I think we all have friends that fit into one of these categories. The “poof friends” seem to vanish when there’s work, adversity or discomfort. When everything is smoothy groovy, these poof friends are easily found, but they go “poof” when things get shaky. The “puff friends” are the ones that talk a lot, but lack substance, don’t follow through & neglect to keep their word. They huff & puff, but there’s little, of anything tangible to their puff.
The best friends are the proof friends. These are the ones who prove, with regularity, that they’re in the trenches with you, even in the muck & they don’t evaporate.
We all have people in our lives who are poof, puff & proof friends. But the real issue is what kind of friend are you? When I was growing up, the friend advice my parents always gave me was to be the kind of friend whom I wanted. So let’s endeavor to be the proof friend & not the puff. Or poof friend 🙂
And let’s keep Proverbs 18:24 front & center in our thinking: “There are “friends” who destroy each other,
but a real friend sticks closer than a brother.”
I’ve tried a few times today to write this blog & found myself relatively speechless – an unusual experience for sure ,)
Obviously, something happened because I’m writing now. Actually, nothing happened, except that I remembered Job’s friends. Whenever I read this book, I’m not just a little disappointed or pt off with his buddies. Their words seem harsh, condemning & altogether insensitive. Indeed, the last verse of Job 2 seems to be the high point of their contribution to consoling Job. In this verse it says, “Then they sat down on the ground with him for seven days and seven nights with no one speaking a word to him, for they saw that his pain was very great.”
Sometimes the best thing we can do for a friend who is suffering is just to quietly be present with them. Sometimes our words can be unhelpful, particularly when we don’t know what to say. Sometimes, silence is golden 🙂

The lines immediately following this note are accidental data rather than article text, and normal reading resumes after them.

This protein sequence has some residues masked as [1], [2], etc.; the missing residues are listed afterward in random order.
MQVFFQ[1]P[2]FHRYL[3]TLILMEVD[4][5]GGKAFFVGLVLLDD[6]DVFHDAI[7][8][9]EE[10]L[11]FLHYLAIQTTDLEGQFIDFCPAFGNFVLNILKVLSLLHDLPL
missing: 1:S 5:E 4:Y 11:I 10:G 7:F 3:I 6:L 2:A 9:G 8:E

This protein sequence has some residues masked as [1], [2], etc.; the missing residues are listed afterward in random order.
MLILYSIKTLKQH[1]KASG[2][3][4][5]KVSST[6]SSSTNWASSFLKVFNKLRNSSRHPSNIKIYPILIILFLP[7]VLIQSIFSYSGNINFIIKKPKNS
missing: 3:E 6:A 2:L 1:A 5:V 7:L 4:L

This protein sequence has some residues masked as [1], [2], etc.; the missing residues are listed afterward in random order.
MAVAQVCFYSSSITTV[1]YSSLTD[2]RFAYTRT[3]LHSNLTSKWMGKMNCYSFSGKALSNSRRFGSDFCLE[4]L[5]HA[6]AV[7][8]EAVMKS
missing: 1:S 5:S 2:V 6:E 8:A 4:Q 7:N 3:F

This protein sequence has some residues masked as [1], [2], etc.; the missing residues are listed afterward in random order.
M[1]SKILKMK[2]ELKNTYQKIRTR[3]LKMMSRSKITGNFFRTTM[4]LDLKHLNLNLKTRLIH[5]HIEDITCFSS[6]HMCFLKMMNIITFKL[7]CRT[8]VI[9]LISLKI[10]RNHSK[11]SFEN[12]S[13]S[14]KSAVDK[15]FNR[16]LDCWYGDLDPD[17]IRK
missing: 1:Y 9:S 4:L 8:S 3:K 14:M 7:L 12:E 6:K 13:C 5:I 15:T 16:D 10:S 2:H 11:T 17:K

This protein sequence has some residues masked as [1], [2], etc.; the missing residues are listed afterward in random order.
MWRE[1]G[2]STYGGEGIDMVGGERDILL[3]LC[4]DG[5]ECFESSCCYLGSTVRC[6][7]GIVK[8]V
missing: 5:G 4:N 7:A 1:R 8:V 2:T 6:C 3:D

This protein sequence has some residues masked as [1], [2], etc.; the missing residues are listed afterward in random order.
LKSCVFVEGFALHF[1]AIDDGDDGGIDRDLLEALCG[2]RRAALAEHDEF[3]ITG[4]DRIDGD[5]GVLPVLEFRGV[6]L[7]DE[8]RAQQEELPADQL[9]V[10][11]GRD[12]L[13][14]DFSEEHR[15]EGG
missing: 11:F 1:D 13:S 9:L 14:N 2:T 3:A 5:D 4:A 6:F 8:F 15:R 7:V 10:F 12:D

When I was growing up, I was a junkie for all books that told you how to do stuff. I loved the books that would teach you how to cook various things, how to fix stuff & I even bought the VW repair & partsmanuals for my VW rabbit & golf. I still like things that teaches me how to do various stuff – YouTube videos, diy websites, books, etc.
The longer I live however, the more I learn that I don’t know how to do stuff. I don’t know how to navigate the teen years with my kids, I struggle to get the wife thing right, I’m challenged in my job to be a better leader, I wrestle with various friendship challenges & above all, I desperately want to do well in my daily walk with God. Alas, manuals, self-help books, websites, blogs, videos etc can only help with this stuff in limited amounts. I still come to the place, more than I like, when I don’t know how to do these things well or with agility.
From a broad perspective, it’s good that I don’t know how to do this stuff as well as I want. It’s good because I’m forced to rely on the Holy Spirit to teach & guide me & that my friends is the best thing we could have in our entire existence. We don’t know how because we have the ultimate teacher living with us everyday & available to teach us how 🙂
Job 2:13, “Then they sat down on the ground with him for seven days and seven nights with no one speaking a word to him, for they saw that his pain was very great.”
These friends that sat with Job in silence for 7 days were the same friends who were not very gentle in their words to him for many chapters throughout this book. Nonetheless, it gives me great pause to think that these guys travelled for several days to be with Job at the lowest point in his life. When they saw how despondent he was, they sat with him for 7days without saying anything.